So, are labels bad?

Does all this mean we shouldn’t have any labels? No! Without labels, you wouldn’t be able to understand “clusters of traits” (i.e., a set of symptoms that defines a particular mental, emotional and behavioral state). However, it is important to “reframe” the label as an opportunity to exploit your strong points AND address the areas that present challenges. 

Thinking in terms of being “ability-based” rather than “disability-based” is empowering and helps the labeled person to be all that he/she can be rather than settling for a life of mediocrity.

As one adult with Asperger’s stated:

“I think it's only a ‘disability’ because the world is not well-matched for those of us on the spectrum. I can't think of any of my issues that couldn't be solved by simply being in a more autism-friendly world. I am high functioning in spite of my issues and am not "disabled" in any part of my life that matters to me. I can do what other people do, just with a bit more effort sometimes. But most NT’s can't do what I do, so I win. I think that Asperger’s is a ‘difference’, and what can be different can be beautiful.”

Resources for Neurodiverse Couples:

==> Online Group Therapy for Men with ASD

==> Online Group Therapy for NT Wives

==> Living With Aspergers: Help for Couples 

==> One-on-One Counseling for Struggling Individuals & Couples Affected by Asperger's and High-Functioning Autism  

==> Online Group Therapy for Couples and Individuals Affected by Autism Spectrum Disorder

 ==> Cassandra Syndrome Recovery for NT Wives

How to Improve Relationships with Women: Help for Men with Asperger Syndrome

Hey guys,

My name is Rich. I'm 49 years old and have Asperger's.

Are you a man with Asperger's who would really like to date a member of the opposite sex, but simply cannot get even one lady to go out with you? Or perhaps you have been on a few dates, but they never resulted in a quality boyfriend/girlfriend relationship. Maybe you are in a relationship with a lady, but for multiple reasons, it's just not working out the way you had hoped. Or possibly you are a married, but your wife frequently complains about your attitude and behavior (some of which is purely the result of your disorder). Maybe your wife has become so unhappy that she is now considering divorce.

In any event, if you are frustrated with relationships because you can't seem to do anything right (at least according to your partner), then why go another day in this chronic misery. There are a lot of things that can be done to help your situation.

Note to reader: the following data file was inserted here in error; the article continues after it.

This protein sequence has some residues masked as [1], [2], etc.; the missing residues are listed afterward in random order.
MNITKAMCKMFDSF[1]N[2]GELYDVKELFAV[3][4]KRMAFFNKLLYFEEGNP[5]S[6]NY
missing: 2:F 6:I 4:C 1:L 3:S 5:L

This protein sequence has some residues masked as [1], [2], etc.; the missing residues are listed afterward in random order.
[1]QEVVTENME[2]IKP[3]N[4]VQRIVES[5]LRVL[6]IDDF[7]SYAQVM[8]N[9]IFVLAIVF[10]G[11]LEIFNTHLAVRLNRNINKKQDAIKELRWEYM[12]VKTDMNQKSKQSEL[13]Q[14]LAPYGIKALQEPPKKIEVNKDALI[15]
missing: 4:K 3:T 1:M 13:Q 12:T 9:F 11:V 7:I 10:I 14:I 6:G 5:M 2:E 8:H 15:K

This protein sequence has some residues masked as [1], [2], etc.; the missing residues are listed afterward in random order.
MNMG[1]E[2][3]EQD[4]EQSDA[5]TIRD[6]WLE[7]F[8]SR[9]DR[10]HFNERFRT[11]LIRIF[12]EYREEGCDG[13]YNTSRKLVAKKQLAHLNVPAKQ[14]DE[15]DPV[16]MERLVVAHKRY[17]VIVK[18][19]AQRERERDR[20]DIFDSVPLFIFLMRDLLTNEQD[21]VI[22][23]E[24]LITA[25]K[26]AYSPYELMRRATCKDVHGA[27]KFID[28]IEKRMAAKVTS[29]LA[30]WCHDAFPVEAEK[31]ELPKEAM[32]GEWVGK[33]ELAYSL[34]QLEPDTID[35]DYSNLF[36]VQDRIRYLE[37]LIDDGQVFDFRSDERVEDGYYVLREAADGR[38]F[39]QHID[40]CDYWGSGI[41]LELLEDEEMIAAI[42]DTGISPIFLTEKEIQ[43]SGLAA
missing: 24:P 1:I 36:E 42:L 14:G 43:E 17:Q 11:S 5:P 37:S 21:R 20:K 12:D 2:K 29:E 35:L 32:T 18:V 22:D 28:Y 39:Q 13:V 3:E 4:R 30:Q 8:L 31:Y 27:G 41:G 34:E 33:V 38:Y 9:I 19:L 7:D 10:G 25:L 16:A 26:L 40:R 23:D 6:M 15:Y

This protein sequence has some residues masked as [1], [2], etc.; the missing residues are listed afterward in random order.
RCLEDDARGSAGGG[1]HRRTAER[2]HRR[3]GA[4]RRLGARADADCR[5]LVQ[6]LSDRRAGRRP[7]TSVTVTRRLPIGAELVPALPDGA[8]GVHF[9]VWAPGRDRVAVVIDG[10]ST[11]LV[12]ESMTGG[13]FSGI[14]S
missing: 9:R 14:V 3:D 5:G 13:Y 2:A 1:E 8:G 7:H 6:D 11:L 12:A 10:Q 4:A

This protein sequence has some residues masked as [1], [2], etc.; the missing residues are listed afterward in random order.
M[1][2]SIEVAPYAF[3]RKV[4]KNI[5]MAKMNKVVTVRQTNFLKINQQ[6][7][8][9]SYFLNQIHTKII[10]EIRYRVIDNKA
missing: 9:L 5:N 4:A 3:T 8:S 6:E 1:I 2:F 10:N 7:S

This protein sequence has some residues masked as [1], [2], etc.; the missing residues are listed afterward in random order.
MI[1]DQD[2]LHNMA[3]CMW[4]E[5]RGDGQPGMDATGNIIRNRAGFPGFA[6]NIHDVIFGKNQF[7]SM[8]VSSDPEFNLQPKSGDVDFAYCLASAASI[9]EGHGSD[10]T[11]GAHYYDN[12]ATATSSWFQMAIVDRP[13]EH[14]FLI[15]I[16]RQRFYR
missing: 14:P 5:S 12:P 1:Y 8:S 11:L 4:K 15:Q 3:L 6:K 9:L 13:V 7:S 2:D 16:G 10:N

I thought I knew everything there was to know about my disorder. But when I read an e-book on the subject, I realized I only knew a fraction of what was really going on with me. I'm referring to the e-book entitled "Living with an Asperger's Partner." As I read through the material, it was as if the author had been following me around my entire life. There was so much of me described in the content. I finally realized why my life had taken so many odd twists and turns. I also realized why my wife of 15 years was so frustrated with me, to the point of threatening divorce (which was a wake-up call for me to do something about her complaints).

Of course, there are many traits associated with Asperger's that simply cannot be fixed (so to speak). But I learned that there are a lot of traits -- the negative ones that cause so many problems in relationships -- that I can do something about. I'm not a victim of my disorder. But I was one of those individuals that had to learn the needed changes. They never would have come naturally to me.

I was in denial for many years that I even had the disorder. And even when it was revealed that I indeed do have Asperger's, I still blamed my wife for many of the problems we had. This blaming part alone was perhaps the number one obstacle to a quality relationship with my wife. 

She has always been willing to work with me, but only up to a point. I would often cross the line (so to speak) and end up hurting her feelings (unintentionally) and making her feel like she was unloved and unappreciated. This is where some education about my disorder as it relates to relationships came in very handy. Because as you may know, one of the traits associated with Asperger's is "difficulty with empathy." I say "difficulty" not "inability." I've always had empathy, I just didn't show it, nor did I realize how important it was to show it. This is something that I had to learn, and that's okay.